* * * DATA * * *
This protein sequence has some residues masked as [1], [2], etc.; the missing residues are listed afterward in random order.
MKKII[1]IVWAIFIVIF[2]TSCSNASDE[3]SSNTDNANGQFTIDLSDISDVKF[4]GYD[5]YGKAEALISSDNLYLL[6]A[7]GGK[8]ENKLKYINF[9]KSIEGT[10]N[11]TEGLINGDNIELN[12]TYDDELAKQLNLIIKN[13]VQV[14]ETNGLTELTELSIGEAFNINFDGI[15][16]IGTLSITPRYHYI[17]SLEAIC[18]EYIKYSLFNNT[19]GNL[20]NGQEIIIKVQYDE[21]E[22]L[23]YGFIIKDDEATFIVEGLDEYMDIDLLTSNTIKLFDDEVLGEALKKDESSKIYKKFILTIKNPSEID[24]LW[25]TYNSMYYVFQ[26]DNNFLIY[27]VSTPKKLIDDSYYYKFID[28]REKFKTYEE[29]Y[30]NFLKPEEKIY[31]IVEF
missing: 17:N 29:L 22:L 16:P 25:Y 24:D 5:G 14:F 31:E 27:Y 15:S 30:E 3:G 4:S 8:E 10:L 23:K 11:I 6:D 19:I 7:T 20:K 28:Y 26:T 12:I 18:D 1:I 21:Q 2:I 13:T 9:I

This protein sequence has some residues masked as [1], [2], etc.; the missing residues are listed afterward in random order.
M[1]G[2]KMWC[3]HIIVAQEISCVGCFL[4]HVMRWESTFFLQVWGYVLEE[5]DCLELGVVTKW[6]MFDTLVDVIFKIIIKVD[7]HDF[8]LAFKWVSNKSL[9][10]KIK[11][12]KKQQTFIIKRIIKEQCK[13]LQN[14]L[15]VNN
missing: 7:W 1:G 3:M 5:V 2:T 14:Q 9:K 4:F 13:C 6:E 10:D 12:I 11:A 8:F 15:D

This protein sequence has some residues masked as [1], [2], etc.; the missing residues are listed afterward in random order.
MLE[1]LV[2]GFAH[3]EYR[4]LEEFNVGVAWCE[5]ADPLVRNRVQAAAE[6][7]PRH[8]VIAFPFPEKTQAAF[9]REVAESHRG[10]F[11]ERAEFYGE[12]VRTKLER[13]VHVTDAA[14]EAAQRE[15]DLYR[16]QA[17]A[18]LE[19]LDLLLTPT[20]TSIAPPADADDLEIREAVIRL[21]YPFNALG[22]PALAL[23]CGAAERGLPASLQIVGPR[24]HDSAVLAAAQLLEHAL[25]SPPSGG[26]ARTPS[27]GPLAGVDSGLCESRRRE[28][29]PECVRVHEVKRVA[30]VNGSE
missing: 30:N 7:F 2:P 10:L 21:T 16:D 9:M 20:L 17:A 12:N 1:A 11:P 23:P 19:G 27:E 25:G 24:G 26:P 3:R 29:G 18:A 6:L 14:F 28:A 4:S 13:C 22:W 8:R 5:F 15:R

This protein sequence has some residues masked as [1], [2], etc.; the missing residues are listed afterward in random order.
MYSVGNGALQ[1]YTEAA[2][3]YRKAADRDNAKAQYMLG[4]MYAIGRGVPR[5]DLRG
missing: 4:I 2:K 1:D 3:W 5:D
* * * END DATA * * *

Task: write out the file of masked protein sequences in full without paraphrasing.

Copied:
This protein sequence has some residues masked as [1], [2], etc.; the missing residues are listed afterward in random order.
MKKII[1]IVWAIFIVIF[2]TSCSNASDE[3]SSNTDNANGQFTIDLSDISDVKF[4]GYD[5]YGKAEALISSDNLYLL[6]A[7]GGK[8]ENKLKYINF[9]KSIEGT[10]N[11]TEGLINGDNIELN[12]TYDDELAKQLNLIIKN[13]VQV[14]ETNGLTELTELSIGEAFNINFDGI[15][16]IGTLSITPRYHYI[17]SLEAIC[18]EYIKYSLFNNT[19]GNL[20]NGQEIIIKVQYDE[21]E[22]L[23]YGFIIKDDEATFIVEGLDEYMDIDLLTSNTIKLFDDEVLGEALKKDESSKIYKKFILTIKNPSEID[24]LW[25]TYNSMYYVFQ[26]DNNFLIY[27]VSTPKKLIDDSYYYKFID[28]REKFKTYEE[29]Y[30]NFLKPEEKIY[31]IVEF
missing: 17:N 29:L 22:L 16:P 25:Y 24:D 5:G 14:F 31:E 27:Y 15:S 30:E 3:G 4:S 8:E 10:L 23:K 11:I 6:D 19:I 7:T 20:K 28:Y 26:T 12:I 18:D 1:I 21:Q 2:I 13:T 9:I

This protein sequence has some residues masked as [1], [2], etc.; the missing residues are listed afterward in random order.
M[1]G[2]KMWC[3]HIIVAQEISCVGCFL[4]HVMRWESTFFLQVWGYVLEE[5]DCLELGVVTKW[6]MFDTLVDVIFKIIIKVD[7]HDF[8]LAFKWVSNKSL[9][10]KIK[11][12]KKQQTFIIKRIIKEQCK[13]LQN[14]L[15]VNN
missing: 7:W 1:G 3:M 5:V 2:T 14:Q 9:K 4:F 13:C 6:E 10:D 12:I 11:A 8:F 15:D

This protein sequence has some residues masked as [1], [2], etc.; the missing residues are listed afterward in random order.
MLE[1]LV[2]GFAH[3]EYR[4]LEEFNVGVAWCE[5]ADPLVRNRVQAAAE[6][7]PRH[8]VIAFPFPEKTQAAF[9]REVAESHRG[10]F[11]ERAEFYGE[12]VRTKLER[13]VHVTDAA[14]EAAQRE[15]DLYR[16]QA[17]A[18]LE[19]LDLLLTPT[20]TSIAPPADADDLEIREAVIRL[21]YPFNALG[22]PALAL[23]CGAAERGLPASLQIVGPR[24]HDSAVLAAAQLLEHAL[25]SPPSGG[26]ARTPS[27]GPLAGVDSGLCESRRRE[28][29]PECVRVHEVKRVA[30]VNGSE
missing: 30:N 7:F 2:P 10:L 21:T 16:D 9:M 20:L 17:A 12:N 1:A 11:P 23:P 19:G 27:E 25:G 24:G 26:P 3:R 29:G 18:A 6:L 14:F 28:A 4:S 13:C 22:W 8:R 5:F 15:R

This protein sequence has some residues masked as [1], [2], etc.; the missing residues are listed afterward in random order.
MYSVGNGALQ[1]YTEAA[2][3]YRKAADRDNAKAQYMLG[4]MYAIGRGVPR[5]DLRG
missing: 4:I 2:K 1:D 3:W 5:D